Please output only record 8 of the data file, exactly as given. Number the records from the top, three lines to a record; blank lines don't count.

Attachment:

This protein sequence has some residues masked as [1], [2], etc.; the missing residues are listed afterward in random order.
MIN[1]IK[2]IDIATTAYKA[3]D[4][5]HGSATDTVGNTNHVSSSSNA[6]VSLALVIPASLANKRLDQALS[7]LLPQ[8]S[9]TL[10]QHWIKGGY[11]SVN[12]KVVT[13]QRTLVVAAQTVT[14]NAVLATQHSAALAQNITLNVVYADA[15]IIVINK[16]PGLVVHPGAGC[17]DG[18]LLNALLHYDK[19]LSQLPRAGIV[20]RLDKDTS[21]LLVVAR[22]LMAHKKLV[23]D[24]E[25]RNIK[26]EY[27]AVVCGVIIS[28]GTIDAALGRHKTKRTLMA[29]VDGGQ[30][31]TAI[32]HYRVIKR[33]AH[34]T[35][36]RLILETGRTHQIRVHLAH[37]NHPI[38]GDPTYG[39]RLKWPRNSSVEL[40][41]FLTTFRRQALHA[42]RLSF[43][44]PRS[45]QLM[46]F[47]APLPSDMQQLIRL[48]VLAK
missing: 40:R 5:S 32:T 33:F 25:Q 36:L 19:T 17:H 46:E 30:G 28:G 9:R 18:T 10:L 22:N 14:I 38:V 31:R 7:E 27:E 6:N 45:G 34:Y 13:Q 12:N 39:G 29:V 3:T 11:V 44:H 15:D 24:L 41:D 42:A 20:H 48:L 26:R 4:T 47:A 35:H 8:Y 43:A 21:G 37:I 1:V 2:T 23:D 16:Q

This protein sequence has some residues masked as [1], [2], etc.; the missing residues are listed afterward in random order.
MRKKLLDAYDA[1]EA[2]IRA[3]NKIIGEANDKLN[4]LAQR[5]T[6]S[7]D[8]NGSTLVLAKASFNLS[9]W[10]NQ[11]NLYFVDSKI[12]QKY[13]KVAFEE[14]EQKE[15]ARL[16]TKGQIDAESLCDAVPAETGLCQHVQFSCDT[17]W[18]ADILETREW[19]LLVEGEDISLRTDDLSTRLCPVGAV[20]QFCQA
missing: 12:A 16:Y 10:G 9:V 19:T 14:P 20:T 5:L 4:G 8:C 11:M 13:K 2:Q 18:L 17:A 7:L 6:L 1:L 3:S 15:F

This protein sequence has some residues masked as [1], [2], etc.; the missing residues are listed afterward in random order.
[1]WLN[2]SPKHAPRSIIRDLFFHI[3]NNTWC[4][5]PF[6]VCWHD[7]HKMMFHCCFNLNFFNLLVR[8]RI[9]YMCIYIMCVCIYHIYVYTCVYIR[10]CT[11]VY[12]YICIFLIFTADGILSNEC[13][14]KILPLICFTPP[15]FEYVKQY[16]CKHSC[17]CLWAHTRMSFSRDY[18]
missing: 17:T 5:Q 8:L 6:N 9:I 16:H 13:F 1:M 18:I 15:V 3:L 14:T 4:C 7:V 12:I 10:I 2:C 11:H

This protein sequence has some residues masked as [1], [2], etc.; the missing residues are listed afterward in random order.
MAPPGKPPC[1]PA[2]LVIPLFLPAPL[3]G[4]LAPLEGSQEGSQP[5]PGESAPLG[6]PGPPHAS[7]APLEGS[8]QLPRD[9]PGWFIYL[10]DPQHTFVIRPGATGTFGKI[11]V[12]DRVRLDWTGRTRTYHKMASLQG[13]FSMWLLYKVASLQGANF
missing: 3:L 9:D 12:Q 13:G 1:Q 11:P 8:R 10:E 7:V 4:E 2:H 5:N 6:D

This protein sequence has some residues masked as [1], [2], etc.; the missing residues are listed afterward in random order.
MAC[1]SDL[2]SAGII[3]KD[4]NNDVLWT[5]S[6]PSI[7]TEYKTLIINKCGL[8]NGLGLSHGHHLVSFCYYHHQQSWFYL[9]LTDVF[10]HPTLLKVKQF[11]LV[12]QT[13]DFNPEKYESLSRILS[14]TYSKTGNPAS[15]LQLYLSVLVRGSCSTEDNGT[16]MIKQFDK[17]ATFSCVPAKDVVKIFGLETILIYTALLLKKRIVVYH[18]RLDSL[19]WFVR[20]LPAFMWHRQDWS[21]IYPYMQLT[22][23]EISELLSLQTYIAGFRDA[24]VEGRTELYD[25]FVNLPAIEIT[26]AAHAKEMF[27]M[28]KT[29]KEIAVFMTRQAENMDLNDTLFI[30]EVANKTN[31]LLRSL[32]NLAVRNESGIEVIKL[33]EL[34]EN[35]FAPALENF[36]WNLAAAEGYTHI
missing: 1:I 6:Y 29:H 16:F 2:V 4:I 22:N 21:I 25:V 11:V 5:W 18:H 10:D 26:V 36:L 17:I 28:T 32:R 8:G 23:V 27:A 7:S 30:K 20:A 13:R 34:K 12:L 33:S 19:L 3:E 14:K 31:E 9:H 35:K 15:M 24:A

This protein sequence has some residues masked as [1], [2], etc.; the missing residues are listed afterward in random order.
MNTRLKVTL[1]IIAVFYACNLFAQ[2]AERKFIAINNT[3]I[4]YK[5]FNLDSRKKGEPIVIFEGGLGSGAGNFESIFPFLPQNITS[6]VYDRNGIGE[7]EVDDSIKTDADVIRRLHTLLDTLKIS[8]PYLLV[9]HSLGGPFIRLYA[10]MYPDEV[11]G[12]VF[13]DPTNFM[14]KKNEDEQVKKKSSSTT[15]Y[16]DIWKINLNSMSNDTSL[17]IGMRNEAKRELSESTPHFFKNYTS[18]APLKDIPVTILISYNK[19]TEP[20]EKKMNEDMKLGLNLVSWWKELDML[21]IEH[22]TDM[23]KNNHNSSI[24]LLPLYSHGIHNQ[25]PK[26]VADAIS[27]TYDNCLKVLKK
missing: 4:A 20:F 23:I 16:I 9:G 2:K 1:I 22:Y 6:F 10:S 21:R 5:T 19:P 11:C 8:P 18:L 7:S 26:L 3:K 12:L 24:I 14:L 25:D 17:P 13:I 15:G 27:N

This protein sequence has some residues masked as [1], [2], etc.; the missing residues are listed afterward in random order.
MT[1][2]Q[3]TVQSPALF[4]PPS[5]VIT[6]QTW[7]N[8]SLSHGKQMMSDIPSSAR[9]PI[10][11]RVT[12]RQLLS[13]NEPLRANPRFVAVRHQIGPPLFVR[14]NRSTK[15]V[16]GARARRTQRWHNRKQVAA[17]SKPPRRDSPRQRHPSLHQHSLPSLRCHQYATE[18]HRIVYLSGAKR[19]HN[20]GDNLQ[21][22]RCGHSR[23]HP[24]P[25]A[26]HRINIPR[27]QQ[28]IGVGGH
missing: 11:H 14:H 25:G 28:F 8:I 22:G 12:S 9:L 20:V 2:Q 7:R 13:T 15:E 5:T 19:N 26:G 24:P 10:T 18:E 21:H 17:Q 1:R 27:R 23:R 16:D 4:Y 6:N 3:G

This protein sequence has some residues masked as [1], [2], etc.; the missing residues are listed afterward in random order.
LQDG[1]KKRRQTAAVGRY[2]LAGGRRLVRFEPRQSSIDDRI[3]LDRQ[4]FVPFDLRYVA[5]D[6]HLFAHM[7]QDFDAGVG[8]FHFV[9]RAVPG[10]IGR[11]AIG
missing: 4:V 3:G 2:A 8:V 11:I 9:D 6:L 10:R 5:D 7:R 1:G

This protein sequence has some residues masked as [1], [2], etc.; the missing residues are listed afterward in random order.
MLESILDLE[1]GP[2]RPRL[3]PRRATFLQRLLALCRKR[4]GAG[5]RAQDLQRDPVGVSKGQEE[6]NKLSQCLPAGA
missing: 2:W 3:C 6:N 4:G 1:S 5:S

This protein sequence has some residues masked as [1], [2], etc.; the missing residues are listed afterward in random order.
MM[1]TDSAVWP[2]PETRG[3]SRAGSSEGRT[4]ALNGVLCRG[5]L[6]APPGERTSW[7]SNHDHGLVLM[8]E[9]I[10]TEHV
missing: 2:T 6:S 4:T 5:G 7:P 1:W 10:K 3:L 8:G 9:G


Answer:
This protein sequence has some residues masked as [1], [2], etc.; the missing residues are listed afterward in random order.
LQDG[1]KKRRQTAAVGRY[2]LAGGRRLVRFEPRQSSIDDRI[3]LDRQ[4]FVPFDLRYVA[5]D[6]HLFAHM[7]QDFDAGVG[8]FHFV[9]RAVPG[10]IGR[11]AIG
missing: 4:V 3:G 2:A 8:V 11:I 9:D 6:L 10:R 5:D 7:R 1:G